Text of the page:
Of course one question that is always appropriate to ask of exegetical work is whether interpreters simply find in the text what they are looking for. The discipline of making one’s exegetical process as explicit as possible and presenting the argument for one’s reading as fully as possible allows readers to evaluate the work on the basis of more than simply agreeing or disagreeing with its conclusions. The editors acknowledge that this is “not casual reading” (xiii). Still, an effort has clearly been put forth to make them accessible to an educated readership. For example, when Hebrew or Greek terms are cited, they are printed not only in their respective scripts but also in transliteration, and they are always translated into English. The authors draw widely from the current conversations among biblical scholars, and yet they largely avoid technical jargon and provide helpful explanations of theoretical points, as for example when Ben C. Ollenburger engages in a valuable discussion of “epistemic circularity” (97-101), or when Gary Yamasaki provides an overview of “audience-oriented criticism” (145-149). The result is serious exegetical work that is accessible for reflection and critique.

The result is also instructive for exegetical practice. This reviewer intends to use any number of these essays in an undergraduate college course on exegetical method. The authors are consistently rigorous in their work and clear in their presentations. The collection is a treasure trove of structural analysis with its inclusion of several outlines of passages, and charts of textual structures and relationships. The authors demonstrate well the importance of historical, formal, structural and literary analysis as well as the integration of each into a cohesive, with a clear thesis essay. Again, this exegetical transparency is a strength of the collection and allows readers to make their own evaluations of where an interpretive move appears weak or forced, as even readers who share a concern for peace and mission will undoubtedly find in places across this collection. It does become clear, however, that the biblical text is taken seriously and engaged fully-not simply co-opted in the service of prior theological commitments. Ollenburger states it clearly: “My reading of Zechariah proceeds from and with certain convictions, inchoate as they may be, about the domain ‘peace and mission.’ I hope to confirm those convictions, but especially to discipline them, perchance to reform them” (101). In his excellent contribution on Jonah, Douglas B. Miller even suggests that the biblical text itself makes a similar move to engage the reader in self-reflection and discernment.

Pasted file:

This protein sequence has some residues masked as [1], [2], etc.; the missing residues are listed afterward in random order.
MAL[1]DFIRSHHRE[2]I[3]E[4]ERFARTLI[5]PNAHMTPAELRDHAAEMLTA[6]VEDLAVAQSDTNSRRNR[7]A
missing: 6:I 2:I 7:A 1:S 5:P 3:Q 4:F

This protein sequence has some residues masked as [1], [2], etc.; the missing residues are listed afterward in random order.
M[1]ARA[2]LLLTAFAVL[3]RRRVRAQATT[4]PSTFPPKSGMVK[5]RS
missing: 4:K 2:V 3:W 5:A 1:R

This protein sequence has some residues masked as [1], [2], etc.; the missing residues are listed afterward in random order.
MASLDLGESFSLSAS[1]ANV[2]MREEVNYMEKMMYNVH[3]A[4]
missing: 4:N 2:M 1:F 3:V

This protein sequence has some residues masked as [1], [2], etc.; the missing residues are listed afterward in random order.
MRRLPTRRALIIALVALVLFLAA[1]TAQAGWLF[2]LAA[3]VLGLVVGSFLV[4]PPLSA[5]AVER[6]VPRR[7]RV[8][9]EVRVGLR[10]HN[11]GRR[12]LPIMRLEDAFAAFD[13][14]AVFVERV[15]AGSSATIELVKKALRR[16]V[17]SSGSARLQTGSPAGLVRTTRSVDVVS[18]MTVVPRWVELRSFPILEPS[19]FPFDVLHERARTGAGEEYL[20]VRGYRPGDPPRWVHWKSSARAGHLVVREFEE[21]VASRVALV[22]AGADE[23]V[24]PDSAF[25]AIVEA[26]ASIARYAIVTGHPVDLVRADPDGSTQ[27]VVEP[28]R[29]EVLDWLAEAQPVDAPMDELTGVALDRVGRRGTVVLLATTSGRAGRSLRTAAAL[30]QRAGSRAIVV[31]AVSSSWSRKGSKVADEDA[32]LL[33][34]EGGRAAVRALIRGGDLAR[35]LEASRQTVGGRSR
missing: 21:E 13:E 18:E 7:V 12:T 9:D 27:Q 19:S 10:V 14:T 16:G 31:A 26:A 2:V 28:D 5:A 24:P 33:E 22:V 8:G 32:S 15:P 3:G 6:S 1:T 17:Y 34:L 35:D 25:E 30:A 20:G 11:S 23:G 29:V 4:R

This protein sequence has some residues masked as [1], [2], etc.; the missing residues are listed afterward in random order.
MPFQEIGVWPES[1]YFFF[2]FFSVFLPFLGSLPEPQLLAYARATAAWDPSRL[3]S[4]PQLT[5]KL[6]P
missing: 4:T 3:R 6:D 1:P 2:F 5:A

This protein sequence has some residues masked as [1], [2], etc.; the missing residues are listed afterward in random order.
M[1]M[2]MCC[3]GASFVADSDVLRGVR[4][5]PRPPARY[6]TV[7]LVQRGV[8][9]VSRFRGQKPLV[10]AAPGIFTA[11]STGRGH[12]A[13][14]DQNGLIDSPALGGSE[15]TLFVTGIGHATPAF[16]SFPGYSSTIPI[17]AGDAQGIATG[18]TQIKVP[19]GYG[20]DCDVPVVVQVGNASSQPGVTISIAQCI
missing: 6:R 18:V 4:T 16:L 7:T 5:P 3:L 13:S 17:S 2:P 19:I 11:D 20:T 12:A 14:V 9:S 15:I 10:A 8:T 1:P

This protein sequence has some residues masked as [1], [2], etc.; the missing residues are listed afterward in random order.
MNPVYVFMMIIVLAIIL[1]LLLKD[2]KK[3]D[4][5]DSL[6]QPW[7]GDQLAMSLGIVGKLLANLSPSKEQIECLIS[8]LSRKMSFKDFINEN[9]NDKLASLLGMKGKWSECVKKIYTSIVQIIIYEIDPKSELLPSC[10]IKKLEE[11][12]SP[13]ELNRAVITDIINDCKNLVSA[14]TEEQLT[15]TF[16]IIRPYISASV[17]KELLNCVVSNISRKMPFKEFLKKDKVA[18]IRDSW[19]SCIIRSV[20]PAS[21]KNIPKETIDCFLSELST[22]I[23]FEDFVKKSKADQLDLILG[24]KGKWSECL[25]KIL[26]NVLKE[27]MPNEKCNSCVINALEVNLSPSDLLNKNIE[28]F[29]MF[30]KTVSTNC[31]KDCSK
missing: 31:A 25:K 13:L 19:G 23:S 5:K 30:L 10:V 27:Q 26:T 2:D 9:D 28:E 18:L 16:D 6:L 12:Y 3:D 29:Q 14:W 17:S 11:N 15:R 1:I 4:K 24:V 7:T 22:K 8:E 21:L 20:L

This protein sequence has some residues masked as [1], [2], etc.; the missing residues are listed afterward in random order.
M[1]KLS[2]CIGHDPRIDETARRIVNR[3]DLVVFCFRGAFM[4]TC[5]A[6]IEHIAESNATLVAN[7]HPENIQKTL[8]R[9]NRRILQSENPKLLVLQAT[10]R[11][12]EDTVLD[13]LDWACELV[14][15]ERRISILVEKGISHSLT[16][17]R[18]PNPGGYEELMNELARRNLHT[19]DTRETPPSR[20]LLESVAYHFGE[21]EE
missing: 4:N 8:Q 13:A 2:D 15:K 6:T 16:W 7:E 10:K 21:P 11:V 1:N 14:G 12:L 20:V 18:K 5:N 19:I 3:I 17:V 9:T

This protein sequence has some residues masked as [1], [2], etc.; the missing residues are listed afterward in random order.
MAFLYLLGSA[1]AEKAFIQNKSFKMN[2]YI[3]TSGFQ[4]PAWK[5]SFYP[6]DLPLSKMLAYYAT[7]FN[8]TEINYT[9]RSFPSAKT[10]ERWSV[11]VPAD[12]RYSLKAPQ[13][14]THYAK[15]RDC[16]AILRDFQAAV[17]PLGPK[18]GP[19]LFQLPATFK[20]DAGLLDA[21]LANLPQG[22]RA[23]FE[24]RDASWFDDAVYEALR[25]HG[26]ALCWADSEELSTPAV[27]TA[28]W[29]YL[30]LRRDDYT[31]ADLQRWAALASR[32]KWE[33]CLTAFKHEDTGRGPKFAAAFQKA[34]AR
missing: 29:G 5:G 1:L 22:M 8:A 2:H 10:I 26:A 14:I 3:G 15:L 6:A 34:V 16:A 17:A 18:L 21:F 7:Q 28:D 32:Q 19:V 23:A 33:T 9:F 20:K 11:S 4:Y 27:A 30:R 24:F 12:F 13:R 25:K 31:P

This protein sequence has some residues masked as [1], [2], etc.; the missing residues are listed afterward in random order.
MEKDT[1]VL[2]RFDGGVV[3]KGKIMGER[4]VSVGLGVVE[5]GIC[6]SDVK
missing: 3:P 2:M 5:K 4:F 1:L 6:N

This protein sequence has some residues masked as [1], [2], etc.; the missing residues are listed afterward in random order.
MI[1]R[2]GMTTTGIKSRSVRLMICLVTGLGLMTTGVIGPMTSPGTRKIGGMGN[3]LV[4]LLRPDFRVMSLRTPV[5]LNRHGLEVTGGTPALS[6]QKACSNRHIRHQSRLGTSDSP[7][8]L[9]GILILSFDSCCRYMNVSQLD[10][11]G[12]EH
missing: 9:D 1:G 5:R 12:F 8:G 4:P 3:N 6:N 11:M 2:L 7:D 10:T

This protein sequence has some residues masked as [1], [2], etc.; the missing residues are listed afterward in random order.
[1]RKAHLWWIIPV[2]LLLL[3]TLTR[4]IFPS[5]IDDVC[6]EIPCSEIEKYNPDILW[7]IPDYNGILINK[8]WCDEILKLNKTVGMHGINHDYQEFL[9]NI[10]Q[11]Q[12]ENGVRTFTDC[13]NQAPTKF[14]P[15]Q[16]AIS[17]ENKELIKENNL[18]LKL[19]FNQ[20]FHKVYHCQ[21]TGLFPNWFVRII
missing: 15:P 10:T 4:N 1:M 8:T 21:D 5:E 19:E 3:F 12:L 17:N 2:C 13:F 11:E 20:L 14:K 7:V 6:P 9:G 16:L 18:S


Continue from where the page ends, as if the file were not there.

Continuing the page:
The most important quality of parables is also here: the indirect presentation of the story’s ideology. Though Jonah’s position is clearly divergent, neither the narrator nor God evaluates it directly. Rather, Jonah (and the reader through Jonah) is prompted to make his own evaluation and to make appropriate choices that follow from that assessment (88).

On the technical side, a couple of unfortunate infelicities appear. The numbering of the footnotes is inconsistent in Chapter 9, breaking the cumulative sequence and reverting to “1” in the middle of the chapter, at page 171. The final chapter contains what is surely a typographical error in a quotation that names “compassion” as the translation of the Greek term synkrisis rather than “comparison” (257). Overall, this is a strong collection that demonstrates fine exegetical work and opens up fruitful reflections on the themes of mission, peace and the reign of God as they are operative in diverse texts from various parts of the biblical canon.

Anderson University SHANE KIRKPATRICK